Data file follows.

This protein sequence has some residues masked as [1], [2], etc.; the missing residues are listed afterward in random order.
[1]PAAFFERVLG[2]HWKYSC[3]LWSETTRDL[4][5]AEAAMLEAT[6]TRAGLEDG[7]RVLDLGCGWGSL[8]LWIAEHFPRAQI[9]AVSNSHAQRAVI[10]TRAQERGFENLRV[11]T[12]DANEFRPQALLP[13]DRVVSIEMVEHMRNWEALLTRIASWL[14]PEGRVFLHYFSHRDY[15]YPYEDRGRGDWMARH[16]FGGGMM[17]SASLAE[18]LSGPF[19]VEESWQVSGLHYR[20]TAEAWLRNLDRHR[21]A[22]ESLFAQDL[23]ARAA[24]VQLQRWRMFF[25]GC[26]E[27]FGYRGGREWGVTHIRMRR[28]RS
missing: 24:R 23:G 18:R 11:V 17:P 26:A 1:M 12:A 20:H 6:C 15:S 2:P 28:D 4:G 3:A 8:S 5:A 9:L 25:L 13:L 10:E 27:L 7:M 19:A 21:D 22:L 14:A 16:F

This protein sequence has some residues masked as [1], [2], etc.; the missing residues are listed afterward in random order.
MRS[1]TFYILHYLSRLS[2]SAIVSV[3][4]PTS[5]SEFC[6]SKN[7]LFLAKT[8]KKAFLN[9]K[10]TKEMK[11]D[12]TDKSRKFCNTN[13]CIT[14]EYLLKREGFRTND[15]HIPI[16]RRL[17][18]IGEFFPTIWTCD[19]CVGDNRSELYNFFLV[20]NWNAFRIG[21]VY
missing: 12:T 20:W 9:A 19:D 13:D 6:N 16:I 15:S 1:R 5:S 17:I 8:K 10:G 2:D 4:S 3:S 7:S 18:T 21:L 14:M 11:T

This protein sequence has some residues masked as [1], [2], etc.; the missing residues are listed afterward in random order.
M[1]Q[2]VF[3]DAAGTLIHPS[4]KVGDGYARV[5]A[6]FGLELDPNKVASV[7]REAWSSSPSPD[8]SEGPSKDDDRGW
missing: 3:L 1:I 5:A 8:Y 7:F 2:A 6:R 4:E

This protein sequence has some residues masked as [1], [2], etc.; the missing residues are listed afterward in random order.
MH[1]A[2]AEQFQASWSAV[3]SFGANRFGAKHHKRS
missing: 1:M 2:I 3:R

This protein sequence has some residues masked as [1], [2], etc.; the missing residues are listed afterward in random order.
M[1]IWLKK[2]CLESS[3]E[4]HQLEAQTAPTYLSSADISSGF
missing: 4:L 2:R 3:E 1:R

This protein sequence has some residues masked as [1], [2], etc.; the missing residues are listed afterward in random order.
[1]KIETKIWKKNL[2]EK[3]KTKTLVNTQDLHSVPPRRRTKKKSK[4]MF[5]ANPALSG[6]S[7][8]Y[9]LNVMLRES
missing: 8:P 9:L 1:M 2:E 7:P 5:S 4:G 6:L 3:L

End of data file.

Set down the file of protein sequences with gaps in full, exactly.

This protein sequence has some residues masked as [1], [2], etc.; the missing residues are listed afterward in random order.
[1]PAAFFERVLG[2]HWKYSC[3]LWSETTRDL[4][5]AEAAMLEAT[6]TRAGLEDG[7]RVLDLGCGWGSL[8]LWIAEHFPRAQI[9]AVSNSHAQRAVI[10]TRAQERGFENLRV[11]T[12]DANEFRPQALLP[13]DRVVSIEMVEHMRNWEALLTRIASWL[14]PEGRVFLHYFSHRDY[15]YPYEDRGRGDWMARH[16]FGGGMM[17]SASLAE[18]LSGPF[19]VEESWQVSGLHYR[20]TAEAWLRNLDRHR[21]A[22]ESLFAQDL[23]ARAA[24]VQLQRWRMFF[25]GC[26]E[27]FGYRGGREWGVTHIRMRR[28]RS
missing: 24:R 23:G 18:R 11:V 17:P 26:A 1:M 12:A 20:H 6:C 15:S 2:P 28:D 4:G 3:A 8:S 5:A 9:L 25:L 13:L 10:E 27:L 7:M 19:A 21:D 22:L 14:A 16:F

This protein sequence has some residues masked as [1], [2], etc.; the missing residues are listed afterward in random order.
MRS[1]TFYILHYLSRLS[2]SAIVSV[3][4]PTS[5]SEFC[6]SKN[7]LFLAKT[8]KKAFLN[9]K[10]TKEMK[11]D[12]TDKSRKFCNTN[13]CIT[14]EYLLKREGFRTND[15]HIPI[16]RRL[17][18]IGEFFPTIWTCD[19]CVGDNRSELYNFFLV[20]NWNAFRIG[21]VY
missing: 12:T 20:W 9:A 19:D 13:D 6:N 16:I 15:S 1:R 5:S 17:I 8:K 10:G 2:D 4:S 3:S 7:S 18:T 21:L 14:M 11:T

This protein sequence has some residues masked as [1], [2], etc.; the missing residues are listed afterward in random order.
M[1]Q[2]VF[3]DAAGTLIHPS[4]KVGDGYARV[5]A[6]FGLELDPNKVASV[7]REAWSSSPSPD[8]SEGPSKDDDRGW
missing: 3:L 1:I 5:A 8:Y 7:F 2:A 6:R 4:E

This protein sequence has some residues masked as [1], [2], etc.; the missing residues are listed afterward in random order.
MH[1]A[2]AEQFQASWSAV[3]SFGANRFGAKHHKRS
missing: 1:M 2:I 3:R

This protein sequence has some residues masked as [1], [2], etc.; the missing residues are listed afterward in random order.
M[1]IWLKK[2]CLESS[3]E[4]HQLEAQTAPTYLSSADISSGF
missing: 4:L 2:R 3:E 1:R

This protein sequence has some residues masked as [1], [2], etc.; the missing residues are listed afterward in random order.
[1]KIETKIWKKNL[2]EK[3]KTKTLVNTQDLHSVPPRRRTKKKSK[4]MF[5]ANPALSG[6]S[7][8]Y[9]LNVMLRES
missing: 8:P 9:L 1:M 2:E 7:P 5:S 4:G 6:L 3:L